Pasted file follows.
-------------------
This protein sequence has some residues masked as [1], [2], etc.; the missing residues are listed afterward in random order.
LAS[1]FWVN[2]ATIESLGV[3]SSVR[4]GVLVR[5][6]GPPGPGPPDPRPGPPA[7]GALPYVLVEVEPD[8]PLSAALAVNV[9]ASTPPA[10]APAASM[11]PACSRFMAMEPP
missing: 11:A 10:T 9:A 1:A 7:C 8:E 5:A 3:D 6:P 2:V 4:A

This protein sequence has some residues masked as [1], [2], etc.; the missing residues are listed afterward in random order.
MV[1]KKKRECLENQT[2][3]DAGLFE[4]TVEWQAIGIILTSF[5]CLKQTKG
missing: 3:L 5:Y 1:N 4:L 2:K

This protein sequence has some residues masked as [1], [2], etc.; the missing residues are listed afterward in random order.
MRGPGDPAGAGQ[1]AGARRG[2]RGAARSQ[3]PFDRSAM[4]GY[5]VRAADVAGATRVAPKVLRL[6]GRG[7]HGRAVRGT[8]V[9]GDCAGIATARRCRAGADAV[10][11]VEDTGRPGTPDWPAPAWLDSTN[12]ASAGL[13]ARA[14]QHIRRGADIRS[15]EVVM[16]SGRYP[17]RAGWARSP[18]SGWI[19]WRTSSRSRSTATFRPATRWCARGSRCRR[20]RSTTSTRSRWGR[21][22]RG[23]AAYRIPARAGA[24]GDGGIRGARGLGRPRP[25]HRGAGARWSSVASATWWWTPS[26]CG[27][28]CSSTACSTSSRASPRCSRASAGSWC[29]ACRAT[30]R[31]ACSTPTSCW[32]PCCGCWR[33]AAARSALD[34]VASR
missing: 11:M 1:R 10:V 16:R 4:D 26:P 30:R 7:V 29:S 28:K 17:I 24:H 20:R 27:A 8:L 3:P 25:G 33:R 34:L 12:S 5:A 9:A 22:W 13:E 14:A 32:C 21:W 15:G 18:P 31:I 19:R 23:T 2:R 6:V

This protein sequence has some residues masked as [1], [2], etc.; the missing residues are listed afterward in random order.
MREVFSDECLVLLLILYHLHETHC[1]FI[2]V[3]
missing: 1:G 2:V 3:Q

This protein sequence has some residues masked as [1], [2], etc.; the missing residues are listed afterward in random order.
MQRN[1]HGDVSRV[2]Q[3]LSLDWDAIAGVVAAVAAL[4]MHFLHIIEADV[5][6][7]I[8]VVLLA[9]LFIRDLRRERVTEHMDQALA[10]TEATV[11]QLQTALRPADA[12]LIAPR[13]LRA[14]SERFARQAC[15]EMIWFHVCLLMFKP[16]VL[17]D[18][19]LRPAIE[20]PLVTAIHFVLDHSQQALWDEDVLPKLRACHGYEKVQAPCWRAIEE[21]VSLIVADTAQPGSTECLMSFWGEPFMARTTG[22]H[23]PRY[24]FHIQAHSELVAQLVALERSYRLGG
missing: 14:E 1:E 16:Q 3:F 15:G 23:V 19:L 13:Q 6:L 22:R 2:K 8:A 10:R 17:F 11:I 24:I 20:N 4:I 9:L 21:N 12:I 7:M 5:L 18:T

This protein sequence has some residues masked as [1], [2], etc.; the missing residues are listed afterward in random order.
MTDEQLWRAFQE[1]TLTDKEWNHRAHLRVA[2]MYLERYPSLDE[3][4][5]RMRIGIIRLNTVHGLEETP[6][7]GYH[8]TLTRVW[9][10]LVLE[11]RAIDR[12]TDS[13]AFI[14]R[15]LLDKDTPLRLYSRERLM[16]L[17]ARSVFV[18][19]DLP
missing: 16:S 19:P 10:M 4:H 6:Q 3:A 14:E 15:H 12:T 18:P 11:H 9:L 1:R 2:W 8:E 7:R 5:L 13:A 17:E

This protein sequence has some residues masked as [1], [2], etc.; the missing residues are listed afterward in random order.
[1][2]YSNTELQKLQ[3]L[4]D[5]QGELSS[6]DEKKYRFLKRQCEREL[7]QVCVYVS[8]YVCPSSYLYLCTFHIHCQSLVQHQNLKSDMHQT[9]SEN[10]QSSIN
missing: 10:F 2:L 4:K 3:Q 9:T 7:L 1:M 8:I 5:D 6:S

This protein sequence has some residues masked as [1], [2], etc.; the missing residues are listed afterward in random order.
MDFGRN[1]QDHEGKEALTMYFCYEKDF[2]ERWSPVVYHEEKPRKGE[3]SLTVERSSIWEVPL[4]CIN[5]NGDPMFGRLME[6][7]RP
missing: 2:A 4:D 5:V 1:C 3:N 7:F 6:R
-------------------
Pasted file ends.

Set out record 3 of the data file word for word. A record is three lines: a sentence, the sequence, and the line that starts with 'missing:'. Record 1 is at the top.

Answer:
This protein sequence has some residues masked as [1], [2], etc.; the missing residues are listed afterward in random order.
MRGPGDPAGAGQ[1]AGARRG[2]RGAARSQ[3]PFDRSAM[4]GY[5]VRAADVAGATRVAPKVLRL[6]GRG[7]HGRAVRGT[8]V[9]GDCAGIATARRCRAGADAV[10][11]VEDTGRPGTPDWPAPAWLDSTN[12]ASAGL[13]ARA[14]QHIRRGADIRS[15]EVVM[16]SGRYP[17]RAGWARSP[18]SGWI[19]WRTSSRSRSTATFRPATRWCARGSRCRR[20]RSTTSTRSRWGR[21][22]RG[23]AAYRIPARAGA[24]GDGGIRGARGLGRPRP[25]HRGAGARWSSVASATWWWTPS[26]CG[27][28]CSSTACSTSSRASPRCSRASAGSWC[29]ACRAT[30]R[31]ACSTPTSCW[32]PCCGCWR[33]AAARSALD[34]VASR
missing: 11:M 1:R 10:V 16:R 4:D 26:P 30:R 7:V 29:S 28:K 17:I 24:H 20:R 27:A 8:L 3:P 25:G 33:R 34:L 12:S 5:A 9:A 22:W 13:E 14:A 32:C 21:W 15:G 18:P 31:I 19:R 23:T 2:R 6:V